Haslam's "The Lord is Coming."

W. Kelly.

(B.T. Vol. 18, p. 61-2.)

This little book, like others of the author, contains not a little truth put simply and earnestly, but a good deal also that is crude and misleading.

Part 1. sets forth the coming of the Lord for His saints. The parable of the ten virgins is effectively applied. The church is imperfectly understood, though there is a true if vague glimpse of it far beyond current views. Our brother speaks of saints in pre-reformation times, after the church fell from its due estate, knowing "nothing whatever about the Lord's second coming " (p. 38). This is too strong. They all looked for His coming; but they were as confused about it as the great majority of believers are still who misplace it or overlook its character. The fact is that the same deficiency applies to all other truths, save perhaps the Trinity and the person of Christ. Therein even the darkest in most respects are firm and decided, which is a great mercy from God. Even God's righteousness is to them cloud-land, and God's church a mystery unknown, though revealed, as well as the personal abiding presence of the Holy Spirit: all has been and is at least as ill understood for near 1,800 years as the second coming of Christ.

It is in no way surprising that one who has been learning under difficulties and hindrances should err now and then. Of small mistakes we need not speak; but there are others more serious. It is wrong for instance (pp. 28, 29) to hold out a groundless hope to false professors, as if they may be reached by the "gospel of the kingdom" after the heavenly saints are caught up and before they with the Lord appear in glory. 2 Thess. 2:11-12 warns very differently. Those converted by the gospel of the kingdom appear rather to be from the nations outside Christendom, certainly not among such as may have refused the gospel of God's grace that is preached now.

Nor is it wise to enfeeble 1 Cor. 9:24-25; 2 Cor. 5:10; but these are common oversights among fairly instructed brethren.

So again it is a mistake to suppose that the emblems of a judicial sort in Rev. 4 characterise what the Lord is to accomplish as Son of man; for it is as Son of man that He will appear in glory when His saints accompany Him from heaven. And this is also His revelation (ἀποκάλυψις). The division of the book is therefore erroneous, at least Mr. H.'s making the "revelation" of Christ to be Part II. and His "epiphany" or "appearing" to be Part III. They are all in substance also "the day of the Lord," as distinguished from His coming or παρουσία. The fact is that, after the seven churches, in the early judicial future that follows, Christ acts as "the Lamb," not as Son of man coming in the clouds of heaven till the harvest in Rev. 14. He is revealed also angelically (Rev. 8 - 10). It is quite true that from Rev. 4 the saints now waiting for Him on earth are translated to heaven, and intermediate judgments set in.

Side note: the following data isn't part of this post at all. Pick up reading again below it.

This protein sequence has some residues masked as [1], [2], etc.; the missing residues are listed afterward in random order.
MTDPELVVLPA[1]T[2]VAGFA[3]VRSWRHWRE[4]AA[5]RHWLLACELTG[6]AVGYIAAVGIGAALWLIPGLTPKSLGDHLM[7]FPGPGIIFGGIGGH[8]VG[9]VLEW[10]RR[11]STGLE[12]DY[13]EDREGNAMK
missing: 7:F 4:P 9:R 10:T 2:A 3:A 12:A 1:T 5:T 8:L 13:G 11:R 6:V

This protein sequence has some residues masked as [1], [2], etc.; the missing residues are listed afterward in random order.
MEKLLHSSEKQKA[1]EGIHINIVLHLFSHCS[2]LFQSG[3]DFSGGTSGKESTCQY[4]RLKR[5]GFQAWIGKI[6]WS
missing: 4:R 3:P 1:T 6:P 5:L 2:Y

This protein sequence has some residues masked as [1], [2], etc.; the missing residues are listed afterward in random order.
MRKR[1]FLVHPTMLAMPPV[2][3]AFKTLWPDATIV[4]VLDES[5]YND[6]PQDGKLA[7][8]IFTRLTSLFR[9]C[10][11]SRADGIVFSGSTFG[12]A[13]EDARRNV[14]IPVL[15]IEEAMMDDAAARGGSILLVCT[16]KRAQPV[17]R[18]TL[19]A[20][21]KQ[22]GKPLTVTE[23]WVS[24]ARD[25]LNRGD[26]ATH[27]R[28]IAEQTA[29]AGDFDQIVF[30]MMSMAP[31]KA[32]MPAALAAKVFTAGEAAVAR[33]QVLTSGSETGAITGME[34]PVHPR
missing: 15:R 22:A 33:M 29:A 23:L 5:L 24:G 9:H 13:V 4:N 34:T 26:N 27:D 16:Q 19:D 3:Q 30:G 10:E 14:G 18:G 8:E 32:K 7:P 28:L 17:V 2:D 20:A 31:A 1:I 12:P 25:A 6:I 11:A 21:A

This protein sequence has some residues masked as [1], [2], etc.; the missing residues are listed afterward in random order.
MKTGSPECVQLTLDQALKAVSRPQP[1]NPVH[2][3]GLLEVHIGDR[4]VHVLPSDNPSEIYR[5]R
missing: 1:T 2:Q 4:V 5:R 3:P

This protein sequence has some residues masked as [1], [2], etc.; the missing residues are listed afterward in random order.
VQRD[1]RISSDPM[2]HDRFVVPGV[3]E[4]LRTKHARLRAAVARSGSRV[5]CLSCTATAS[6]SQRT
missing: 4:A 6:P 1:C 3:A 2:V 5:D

So far in a general way Mr. E. is not astray. But the details are inaccurate. Thus to confound Rev. 6:1-2 in any measure with Rev. 19:11 is outrageous. The first seal is conquest, and comparatively bloodless conquest, as the second prefigures a subsequent scene of carnage and civil war; then the third is scarcity in what is most necessary to subsistence on earth; and the fourth is plague and other scourges of human life; and all these follow each other consecutively. The four horses and their riders may and do differ; but they are generically alike; and the Lamb, instead of being the agent of any of them, opens the four seals which represent those four initiatory forms of divine providence. They are all alike human instruments. The Roman empire is not revived till long after, as we see in Rev. 13 or at most Rev. 11. Hence the order of the visions is wholly upset by such an interpretation. Mr. H. sees important points, but does not at all understand the structure of the book, or its relative parts. His "plain narrative of prophetic events in their order" is, to be candid, plain disorder.

But there are dangerous doctrinal aberrations here and there. Take pp. 69, 70 as a sample. The gospel of the kingdom he contrasts with that of grace in this, that the latter sets before men Christ's finished work and reliance on the risen Christ to keep us to the end, the former tells men to show (as if we were not!) their faith by their works, and to endure to the end in order to be saved! the one offering the robe of righteousness that needs no washing, the other requiring men to wash their robes in the Lamb's blood! This is very unhappy. Difference there is. But no soul ever was, or will be, saved by his own faithfulness. Grace does find its richest display now. By-and-by, in the Apocalyptic period of judgment, less light and truth will be enjoyed; but salvation is of the Lord and of grace always. We, no less than they, are delivered from the wrath to come; but it is true that we look for Christ to come and take us to the Father's house apart from judgments, they look for deliverance by the execution of destruction on His and their enemies on earth.